For extra challenge, straighten the arms in front of the body while lifting the legs.
Now that the entire front & back body is warmed up, we’ll do leg lifts to target the important iliopsoas and rectus abdominis muscles, which stabilize the legs during locomotion.
Lie on your back with legs together in front of the body. Place hands palm down underneath the glutes for stability.
Exhale & lift your legs to 90 degrees, bottoms of feet facing ceiling. Remember to relax your belly on the exhale. Hold for 5 breaths.
On an exhale, keep the left leg straight up & bring the right foot down to hover just above the floor. Hold for 3 breaths.
Bring right leg straight up. Exhale & bring left foot down to hover. Hold for 3 breaths.
Bring left foot up. Now bring both legs down to hover just above the floor for 3 breaths.
Inhale both legs up. Exhale down. Repeat ten times – you can do it!
You’re warmed up & ready to go for standing poses!
Vrksasana — Tree Pose
Tree pose will give power to the important glute & upper leg muscles by working on your balance. It also helps to open the hip.
To help with balance, always set your gaze on a single point in front of you that isn’t moving.
Warning: Never place the foot against the inside of the knee in tree pose. Rest the foot on the floor, on the calf, or on the thigh.
Stand at the top of your mat, both feet together. Place the hands on the hips.
Pour your weight into the left foot so that your right foot starts to come off the floor. It’s OK to lean a little bit to the left side.
Turn the right foot so that the knee faces out, bringing your heel to the ankle. Squeeze your right glute. Keep pressing down through the left foot. It’s OK to stop here for 5 breaths if you feel unstable or your hip is very tight.
Otherwise, slide the right foot up the inside of the left leg. Stop at mid-calf, or slide it up to the inner thigh, grabbing it with your hand to place it. Press the foot into the leg & squeeze your left leg towards the midline to balance.
Keep the hands on the waist or bring them to a prayer position in front of the chest. Hold for 5 breaths, then switch sides.
Repeat 3 times.
Uttitha Hasta Padangustasana Variation — Single Leg Balance with Hand to Knee Pose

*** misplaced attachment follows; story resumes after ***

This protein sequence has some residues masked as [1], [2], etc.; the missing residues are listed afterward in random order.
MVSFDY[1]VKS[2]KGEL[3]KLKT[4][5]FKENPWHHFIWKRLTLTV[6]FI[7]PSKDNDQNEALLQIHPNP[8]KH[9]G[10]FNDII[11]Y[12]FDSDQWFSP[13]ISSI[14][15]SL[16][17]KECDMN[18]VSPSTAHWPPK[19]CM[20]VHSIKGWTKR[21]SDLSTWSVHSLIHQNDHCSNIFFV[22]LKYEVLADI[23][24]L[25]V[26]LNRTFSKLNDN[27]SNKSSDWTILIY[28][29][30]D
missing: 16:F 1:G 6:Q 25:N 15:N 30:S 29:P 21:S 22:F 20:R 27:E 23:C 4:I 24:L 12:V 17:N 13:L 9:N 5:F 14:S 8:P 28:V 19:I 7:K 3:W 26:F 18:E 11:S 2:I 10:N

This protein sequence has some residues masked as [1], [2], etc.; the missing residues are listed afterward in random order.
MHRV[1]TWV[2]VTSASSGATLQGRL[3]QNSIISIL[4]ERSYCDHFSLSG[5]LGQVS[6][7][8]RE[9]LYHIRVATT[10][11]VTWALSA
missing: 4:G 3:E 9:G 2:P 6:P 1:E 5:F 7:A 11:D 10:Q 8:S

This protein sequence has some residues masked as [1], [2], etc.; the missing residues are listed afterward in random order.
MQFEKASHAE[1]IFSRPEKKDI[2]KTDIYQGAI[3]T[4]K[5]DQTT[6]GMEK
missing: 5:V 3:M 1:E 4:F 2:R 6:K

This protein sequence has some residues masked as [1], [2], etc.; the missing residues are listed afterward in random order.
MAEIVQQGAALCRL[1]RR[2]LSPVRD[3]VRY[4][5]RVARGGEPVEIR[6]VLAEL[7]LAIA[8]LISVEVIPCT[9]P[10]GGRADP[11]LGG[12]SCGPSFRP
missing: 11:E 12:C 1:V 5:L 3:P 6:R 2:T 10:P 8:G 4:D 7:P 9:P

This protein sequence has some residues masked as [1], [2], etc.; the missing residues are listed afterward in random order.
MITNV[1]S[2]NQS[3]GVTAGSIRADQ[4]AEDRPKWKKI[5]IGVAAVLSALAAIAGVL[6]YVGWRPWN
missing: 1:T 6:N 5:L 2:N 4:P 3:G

Tree pose opened the hips while working on balance; this next pose works the same hip flexor & stabilizer muscles for a strong core!
Stand at the front of your mat, feet together. Pour the weight into the left foot.
Bend the right knee and lift it towards you until you can place both hands on the knee. Find steadiness by focusing the eyes on one spot, squeezing the glutes, and pressing down through the left foot. Hold for 3 breaths.
Now, place left hand on left hip, and use the right hand to open the right knee towards the outside. Squeeze the right glute. Hold here for 3 breaths.
Exhale & slowly bring the right leg back in to grasp knee with both hands.
Bring the right foot down & switch sides.
Repeat each side 3 times.
Variation with Strap:
For those with tight hips, quads, or hamstrings, an alternate for this pose is to loop a yoga strap over the foot, then pull on the strap to lift the foot up.
Make sure to lift only as far as you can keep the leg straight by squeezing glutes, quads, and hamstrings. Straight & strong legs are more important than lifting the leg high up.
Utkatasana Pose — Chair Pose
Utkatasana is an excellent pose for reducing back pain by strengthening the lower body; plus, it can help reduce the risk of hip issues later in life if performed regularly.
You’re almost at the end of your core workout with this pose!
Stand at the top of the mat with feet hip-width apart. Place the hands in prayer position in front of the chest.
Tuck the tailbone down towards the floor to feel the back & abs engage.
Bend the knees and bring the glutes backwards in space to squat. Hold for 3 breaths. Repeat 3 times.
Virabhadrasana III — Warrior III Variation Pose
Everything you’ve done so far has prepared you to fly in Warrior III.
There are two variations here depending on how solid you feel. The second requires a table, chair, or other solid ledge to rest your hands to help with the balance.
Variation with Hands in Prayer:
Stand at the front of your mat, feet together, hands on hips.
Pour the weight into your left foot. Bend your right knee to 90 degrees with knee pointing towards the floor.
Exhale and slowly bring the chest towards the floor, pressing through the bottom foot. Keep the right knee bent until you’re as far as your body will allow, then straighten the top leg.
Squeeze the top leg glutes, quads, & hamstrings to keep it lifting. Finally, slowly bring the hands together to a prayer position in front of the chest.
Hold for 5 breaths. Switch sides. Do each side twice.
Performing this set of exercises two to three times a week will create a strong core, giving you a solid foundation for a more intense yoga practice or for other forms of exercise. Your body will naturally adapt over time and you’ll find that many of the exercises get easier. Good luck!
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Having been a teacher’s assistant at over 50 yoga teacher trainings worldwide, Rebecca Rebecca has a firm grasp on the fine art of yoga and meditation. In her work, she carefully reflects on a vast expanse of knowledge to help others find peace in both body and mind.